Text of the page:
Class action litigation looms as new hurdle for EIA insurers

Feb 26, 2007 @ 8:24 am

By Gary S. Mogel

NEW YORK — Add class action litigation to the regulatory controversies, bad press and other woes plaguing insurers that sell equity index annuities.

A magistrate for the U.S. District Court for the District of Hawaii in Honolulu this month recommended certification of a class action against Sioux Falls, S.D.-based Midland National Life Insurance Co. The class members — estimated at 600 to 700 — all were Hawaii residents 65 and older when they purchased Midland EIAs between May 2001 and May 2005.

There also is a potential national class action — currently in the deposition phase — against Midland in the U.S. District Court for the Central District of California in Los Angeles. It has been filed in the same court as a case certified in December against industry leader Allianz Life Insurance Company of North America in Minneapolis. If the California Midland case is certified, the class size of the two cases combined will be more than 200,000, according to legal papers. Each involves claims similar to those in the Hawaii class action.

Midland is the third-largest seller of EIAs, with a 9.6% market share, according to annuity research firm Advantage Compendium Ltd. in St. Louis. Allianz is first, with a market share of 26.1%.

Jim Bickerton: Midland's EIAs
+ Zoom
Jim Bickerton: Midland's EIAs "froze" assets of older investors, he says.

Penalties outlive investors

“Midland’s surrender periods were up to 15 years in the future, which was longer than many of the annuity purchasers could be expected to live,” said Jim Bickerton, a partner with Honolulu law firm Bickerton Lee Dang & Sullivan LLLP, which filed the Hawaii suit. The annuities also contained surrender charges, interest adjustments, caps and spreads that, in effect, “froze” the assets of older investors, he said.

A phone message left for Midland spokesman Jim Greenfield was not returned. But the insurer’s law firm spoke on the company’s behalf.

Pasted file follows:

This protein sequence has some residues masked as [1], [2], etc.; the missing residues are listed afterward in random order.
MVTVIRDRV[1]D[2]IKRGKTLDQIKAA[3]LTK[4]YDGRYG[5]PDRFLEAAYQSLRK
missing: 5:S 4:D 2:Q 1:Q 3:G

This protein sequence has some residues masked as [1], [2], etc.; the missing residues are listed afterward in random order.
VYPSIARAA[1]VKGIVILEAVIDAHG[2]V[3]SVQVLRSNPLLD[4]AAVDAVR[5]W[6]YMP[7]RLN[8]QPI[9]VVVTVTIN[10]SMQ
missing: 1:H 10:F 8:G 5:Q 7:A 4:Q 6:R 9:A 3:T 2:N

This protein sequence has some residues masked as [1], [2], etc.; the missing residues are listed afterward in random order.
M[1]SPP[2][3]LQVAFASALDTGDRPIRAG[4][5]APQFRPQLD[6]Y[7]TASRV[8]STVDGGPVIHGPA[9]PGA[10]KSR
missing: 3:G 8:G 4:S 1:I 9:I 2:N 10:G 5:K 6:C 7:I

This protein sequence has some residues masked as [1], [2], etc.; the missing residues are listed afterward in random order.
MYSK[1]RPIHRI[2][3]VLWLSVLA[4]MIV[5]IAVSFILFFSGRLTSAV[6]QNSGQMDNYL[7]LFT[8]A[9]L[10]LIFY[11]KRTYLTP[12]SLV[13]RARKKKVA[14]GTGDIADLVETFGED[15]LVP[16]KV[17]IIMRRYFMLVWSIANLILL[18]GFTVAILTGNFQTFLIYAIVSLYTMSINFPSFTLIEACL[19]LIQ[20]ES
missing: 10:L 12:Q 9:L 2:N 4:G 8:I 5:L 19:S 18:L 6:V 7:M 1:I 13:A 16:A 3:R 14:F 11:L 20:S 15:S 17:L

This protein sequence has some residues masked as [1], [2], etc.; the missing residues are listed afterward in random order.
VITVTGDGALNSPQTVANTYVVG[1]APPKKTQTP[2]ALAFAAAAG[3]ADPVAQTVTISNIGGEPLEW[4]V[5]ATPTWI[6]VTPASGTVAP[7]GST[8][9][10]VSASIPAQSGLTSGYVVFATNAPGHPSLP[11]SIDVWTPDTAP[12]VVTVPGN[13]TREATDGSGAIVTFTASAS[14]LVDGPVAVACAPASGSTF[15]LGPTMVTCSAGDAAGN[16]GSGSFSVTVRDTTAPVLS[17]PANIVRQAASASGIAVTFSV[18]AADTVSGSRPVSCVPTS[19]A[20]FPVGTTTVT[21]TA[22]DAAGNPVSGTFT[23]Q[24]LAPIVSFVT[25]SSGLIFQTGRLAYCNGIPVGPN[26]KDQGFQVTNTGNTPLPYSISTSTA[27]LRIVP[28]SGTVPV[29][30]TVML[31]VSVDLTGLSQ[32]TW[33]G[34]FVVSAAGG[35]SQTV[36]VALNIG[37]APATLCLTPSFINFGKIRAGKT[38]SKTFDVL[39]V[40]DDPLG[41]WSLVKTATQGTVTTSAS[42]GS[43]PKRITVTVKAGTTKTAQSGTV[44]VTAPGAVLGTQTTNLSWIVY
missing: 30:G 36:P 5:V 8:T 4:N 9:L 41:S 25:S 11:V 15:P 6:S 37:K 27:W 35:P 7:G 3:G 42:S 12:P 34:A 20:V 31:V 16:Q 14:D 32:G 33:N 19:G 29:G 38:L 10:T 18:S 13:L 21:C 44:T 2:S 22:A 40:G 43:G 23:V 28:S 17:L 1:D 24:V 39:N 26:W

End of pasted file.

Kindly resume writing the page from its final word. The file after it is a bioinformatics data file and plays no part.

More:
“This is more of a product defect attack on equity index annuities in general than [an attack] on Midland,” said Robert “Bo” Phillips, a Los Angeles-based attorney with Reed Smith LLP of Pittsburgh. He noted that the magistrate in the Hawaii case initially denied class certification nine months ago but changed his mind after the theory of the case was recast by the testimony of an expert witness for the plaintiffs, Craig McCann.

In March of last year, Mr. McCann, president of Securities Litigation and Consulting Group Inc. in Fairfax, Va., wrote a report, “An Overview of Equity-Indexed Annuities,” that was highly critical of EIAs and the insurers that sell them.

“If you look at Mr. McCann’s work, I think it is fair to characterize it as a broadside attack on EIAs,” Mr. Phillips said. The Hawaii case has become “a suitability theory dressed up in an expert’s opinion.”

“It is my understanding that the case was first brought under a suitability theory that made a class action inappropriate, because it would have required individualized determinations of each investor’s circumstances,” Mr. McCann said. But his testimony and prior work in this area was used to show that the products may have been fraudulent or defective, making the theory of the case more conducive to a class action, he added. Mr. McCann also is an expert witness in the two California cases.

Marketing brochures concealed the large sales commissions and insurer profits that the annuities generated, Mr. Bickerton said. In many instances, the older investors were enticed by Midland or its representatives to surrender or borrow against life insurance policies in order to buy the EIAs, he added.

“The problem with Midland is that they are very anti-hypothetical; they don’t let their agents demonstrate to clients how the annuity investments will perform,” said Dorice Maynard, vice president of Premium Producers Group LLC in Santa Ana, Calif., an EIA-rating firm. “But some of their products are good performers, and they have a wide range of indexes to choose from.”

More legal troubles

“As for most Allianz products, clients can’t get their cash back out unless they annuitize the contracts,” Ms. Maynard added.

Potential class actions are hanging over the heads of several other EIA insurers.

AmerUs Group Co. in Des Moines, Iowa, the No. 2 EIA insurer with a 9.8% market share, may face class actions in California, Kansas and Pennsylvania if the classes are certified. There are several other cases in which class certification is being contested — insurers being sued are Conseco Inc. in Carmel, Ind., Fidelity and Guaranty Life Insurance Co. (part of Old Mutual Financial Network) in Baltimore and Sun Life Financial Inc. in Toronto.

EIA insurers are dealing with litigation on other fronts, as

well. In January, Minnesota Attorney General Lori Swanson sued Allianz in state court, demanding that it offer refunds to older clients for which the products were “unsuitable.”

Litigation and other EIA problems, including uncertainty over whether they will be regulated

at the federal or state level,

have taken their toll on industry sales.

Sales for the first three quarters of 2006 were $19.5 billion, compared with $20.4 billion for the corresponding period a year earlier — a 5% decline — according to Beacon Research Publications Inc. in Evanston, Ill. Fourth-quarter and full-year numbers are not yet available.


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